Pac-12 removes divisions and changes conference title game requirements
Moments after the NCAA’s Division I Board rejected requirements that dictate how football conferences can determine a champion, the Pac-12 announced Wednesday that it was scrapping its divisional format for the season at to come.
The Pac-12 will now face the teams with the highest conference winning percentages in their title game after 11 seasons of corresponding North and South Division winners.
Other conferences are expected to follow, including the 14-team Atlantic Coast Conference. The ACC is looking to implement a new schedule model as early as 2023.
NCAA rules previously required football conferences that want to play a championship game to split into divisions if they can’t play a full round-robin schedule.
“Our goal is to place our top two teams in our Pac-12 Football Championship game, which we believe will provide our conference with the best opportunity to maximize CFP invites and ultimately win national championships.” said Pac-12 commissioner George Kliavkoff. “Today’s decision is an important step towards that goal and immediately increases both fan interest and the media value of our football league game.”
The DI Council also approved recommendations from the Football Oversight Committee intended to facilitate the management of the list, lifting the annual cap of 25 scholarships.
While the 25 so-called initial counters maximum would be removed as part of the proposal for the next two years, the overall purse limit of 85 per team in the Bowl Subdivision and 63 in the Championship Subdivision will remain in place. The change, backed by the American Football Coaches’ Association, aims to help teams replenish rosters that have been squeezed by transfers.
A proposal was still pending to define designated periods during which players can enter the transfer portal and be immediately eligible for a new school. The coaches offered two multi-week dates, starting after the end of the regular season in late fall and after spring training ends, usually in late April.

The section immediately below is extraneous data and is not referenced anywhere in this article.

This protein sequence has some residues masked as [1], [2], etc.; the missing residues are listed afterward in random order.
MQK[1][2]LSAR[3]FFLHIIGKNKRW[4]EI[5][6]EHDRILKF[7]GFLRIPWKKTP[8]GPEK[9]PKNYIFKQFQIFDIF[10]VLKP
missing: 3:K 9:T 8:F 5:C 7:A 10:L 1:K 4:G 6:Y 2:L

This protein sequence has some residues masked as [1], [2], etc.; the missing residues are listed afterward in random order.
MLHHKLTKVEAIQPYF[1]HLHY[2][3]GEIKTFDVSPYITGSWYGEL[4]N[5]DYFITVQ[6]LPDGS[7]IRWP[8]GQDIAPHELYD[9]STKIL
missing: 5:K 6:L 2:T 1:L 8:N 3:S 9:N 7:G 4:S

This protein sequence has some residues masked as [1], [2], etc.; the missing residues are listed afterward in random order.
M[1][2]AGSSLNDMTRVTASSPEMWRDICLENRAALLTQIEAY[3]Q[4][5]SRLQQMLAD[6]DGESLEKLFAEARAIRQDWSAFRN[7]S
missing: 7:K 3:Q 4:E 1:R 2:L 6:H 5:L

The Pac-12 said its current nine-game division-based conference schedule will be unchanged for the 2022 season, but patterns for future seasons will be reviewed.
The ACC is considering a 3-5-5 model for football scheduling that would have teams playing three opponents as permanent scheduling partners each year, then rotating the other 10 teams over two seasons in the eight-game schedule ( five one year, five the next).
The change addresses two issues with the current seven-team splits and a permanent cross-rival setup: Conference members go years without playing each other and lopsided splits that have sometimes created lopsided matchups in the league title game.
Without divisions, a conference would be more likely to have its two most accomplished teams in its championship game and improve its chances of having a team or two selected for the college football playoffs.
The Big Ten and the Southeastern Conference are also considering future planning models and whether to stick with divisions.
The Big 12 is considering a return to a divisional setup as it prepares to welcome four new members in 2023, which could bring the number of teams in the conference to 14, at least temporarily.
Texas and Oklahoma are expected to leave the Big 12 after the 2024 season and join the Southeastern Conference. New Big 12 members BYU, Cincinnati, Houston and UCF are expected to join the conference by 2023.